ePrints Repository

Where does good evidence come from?

Gorard, Stephen and Cook, Thomas (2007) Where does good evidence come from? International Journal of Research & Method in Education, 30 (3). pp. 307-323. ISSN 1743-727x

PDF - Adobe Acrobat 9 Pro (132Kb)

URL of Published Version: http://dx.doi.org/10.1080/17437270701614790

Identification Number/DOI: 10.1080/17437270701614790

This paper started as a debate between the two authors. Both authors present a series of propositions about quality standards in education research. Cook’s propositions, as might be expected, concern the importance of experimental trials for establishing the security of causal evidence, but they also include some important practical and acceptable alternatives such as regression discontinuity analysis. Gorard’s propositions, again as might be expected, tend to place experimental trials within a larger mixed method sequence of research activities, treating them as important but without giving them primacy. The paper concludes with a synthesis of these ideas, summarising the many areas of agreement and clarifying the few areas of disagreement. The latter include what proportion of available research funds should be devoted to trials, how urgent the need for more trials is, and whether the call for more truly mixed methods work requires a major shift in the community.

Type of Work:Article
Date:2007 (Publication)
School/Faculty:Colleges (2008 onwards) > College of Social Sciences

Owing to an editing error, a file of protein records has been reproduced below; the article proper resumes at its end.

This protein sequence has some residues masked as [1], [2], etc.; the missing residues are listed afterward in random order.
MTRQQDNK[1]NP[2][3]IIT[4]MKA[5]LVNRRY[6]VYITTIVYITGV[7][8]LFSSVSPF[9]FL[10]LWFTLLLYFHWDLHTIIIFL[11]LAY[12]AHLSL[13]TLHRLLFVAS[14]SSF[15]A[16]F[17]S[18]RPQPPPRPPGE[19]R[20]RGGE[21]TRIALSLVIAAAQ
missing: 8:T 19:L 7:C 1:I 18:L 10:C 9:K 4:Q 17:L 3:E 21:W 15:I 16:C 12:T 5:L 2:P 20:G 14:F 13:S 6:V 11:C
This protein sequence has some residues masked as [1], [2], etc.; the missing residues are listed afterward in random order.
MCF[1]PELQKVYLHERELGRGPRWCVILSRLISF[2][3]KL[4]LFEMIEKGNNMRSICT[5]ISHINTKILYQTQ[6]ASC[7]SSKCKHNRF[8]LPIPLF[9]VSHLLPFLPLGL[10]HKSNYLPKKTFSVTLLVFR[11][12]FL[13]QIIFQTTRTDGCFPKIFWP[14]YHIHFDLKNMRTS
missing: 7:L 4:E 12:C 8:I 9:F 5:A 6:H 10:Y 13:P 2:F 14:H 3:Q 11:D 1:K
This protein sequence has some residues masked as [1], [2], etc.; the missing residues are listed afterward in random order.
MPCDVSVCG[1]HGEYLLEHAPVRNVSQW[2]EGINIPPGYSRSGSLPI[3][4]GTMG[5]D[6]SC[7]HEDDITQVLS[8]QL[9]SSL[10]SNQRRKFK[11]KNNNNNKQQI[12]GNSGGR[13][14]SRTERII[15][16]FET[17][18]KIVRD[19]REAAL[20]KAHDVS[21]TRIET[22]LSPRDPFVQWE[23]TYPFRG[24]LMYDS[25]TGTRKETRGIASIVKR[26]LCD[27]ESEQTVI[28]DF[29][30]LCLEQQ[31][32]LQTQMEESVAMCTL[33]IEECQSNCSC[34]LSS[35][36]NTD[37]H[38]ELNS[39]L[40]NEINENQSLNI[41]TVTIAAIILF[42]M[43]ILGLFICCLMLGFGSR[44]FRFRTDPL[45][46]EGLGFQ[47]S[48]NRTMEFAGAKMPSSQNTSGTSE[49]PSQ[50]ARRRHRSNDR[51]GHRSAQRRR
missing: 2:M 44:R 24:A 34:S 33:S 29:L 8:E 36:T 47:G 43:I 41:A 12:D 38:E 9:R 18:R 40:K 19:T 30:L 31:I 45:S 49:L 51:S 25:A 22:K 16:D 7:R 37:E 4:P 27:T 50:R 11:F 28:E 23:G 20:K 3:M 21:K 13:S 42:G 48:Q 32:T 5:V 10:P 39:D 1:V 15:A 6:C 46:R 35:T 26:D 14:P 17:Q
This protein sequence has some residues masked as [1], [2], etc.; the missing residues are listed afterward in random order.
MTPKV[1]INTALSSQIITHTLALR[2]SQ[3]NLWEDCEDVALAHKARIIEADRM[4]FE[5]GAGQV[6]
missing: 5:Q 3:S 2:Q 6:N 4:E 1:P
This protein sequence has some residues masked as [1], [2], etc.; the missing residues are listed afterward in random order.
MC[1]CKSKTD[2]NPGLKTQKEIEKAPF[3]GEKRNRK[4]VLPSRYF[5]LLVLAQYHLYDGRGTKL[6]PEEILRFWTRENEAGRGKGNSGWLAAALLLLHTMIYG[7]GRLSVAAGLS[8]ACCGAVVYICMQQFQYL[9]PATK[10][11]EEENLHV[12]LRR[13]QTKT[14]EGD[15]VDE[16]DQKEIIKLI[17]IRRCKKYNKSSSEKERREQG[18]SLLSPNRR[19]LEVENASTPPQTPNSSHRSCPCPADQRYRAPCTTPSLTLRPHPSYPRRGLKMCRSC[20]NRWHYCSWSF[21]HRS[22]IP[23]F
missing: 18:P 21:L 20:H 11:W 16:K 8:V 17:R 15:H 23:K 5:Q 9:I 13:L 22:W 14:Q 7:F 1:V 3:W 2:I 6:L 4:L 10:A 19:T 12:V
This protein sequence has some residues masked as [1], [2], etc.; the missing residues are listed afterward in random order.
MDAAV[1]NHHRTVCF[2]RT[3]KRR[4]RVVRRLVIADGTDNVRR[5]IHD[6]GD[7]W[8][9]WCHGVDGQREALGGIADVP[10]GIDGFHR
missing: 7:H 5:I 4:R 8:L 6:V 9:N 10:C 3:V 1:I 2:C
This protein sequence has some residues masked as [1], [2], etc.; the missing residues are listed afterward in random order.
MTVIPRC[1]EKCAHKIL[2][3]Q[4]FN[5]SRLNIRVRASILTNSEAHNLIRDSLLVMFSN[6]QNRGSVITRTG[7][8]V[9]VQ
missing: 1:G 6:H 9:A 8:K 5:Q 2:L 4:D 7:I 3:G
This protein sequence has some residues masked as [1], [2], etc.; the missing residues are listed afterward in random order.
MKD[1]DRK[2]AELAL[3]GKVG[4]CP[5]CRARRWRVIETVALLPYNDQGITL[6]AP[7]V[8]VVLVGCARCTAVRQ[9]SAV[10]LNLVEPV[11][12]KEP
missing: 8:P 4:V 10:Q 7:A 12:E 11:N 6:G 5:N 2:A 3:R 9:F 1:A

Department:Department of Education and Social Justice

Angrist, J.D., Imbens, G. W., & Rubin, D. B. (1996). Identification of Causal Effects using Instrumental Variables. Journal of the American Statistical Association, 91, 444-472.

Campbell, D.T., & Stanley, J.C. (1963). Experimental and quasi-experimental designs for research. Chicago: Rand-McNally.

Coleman, J.S. (1966). Equality of Educational Opportunity.

Cook, T.D. (1991). Clarifying the warrant for generalized causal inferences in quasi-experimentation. In M.W. McLaughlin & D.C. Phillips (Eds.), Evaluation and education: At quarter-century (pp. 115-144). Chicago: National Society for the Study of Education.

Cook, T.D. (2002). Randomised Experiments in Educational Policy Research: A Critical Examination of the Reasons the Educational Evaluation Community has Offered for Not Doing Them. Educational Evaluation and Policy Analysis, 24(3), 175-199.

Cook, T.D. (in press). “Waiting for Life to happen”; History of the Regression Discontinuity Design in Psychology, Statistics and Economics. Journal of Econometrics.

Cook, T.D., & Campbell, D.T. (1979). Quasi-Experimentation: Design and Analysis Issues for Field Settings. Chicago: Rand-McNally.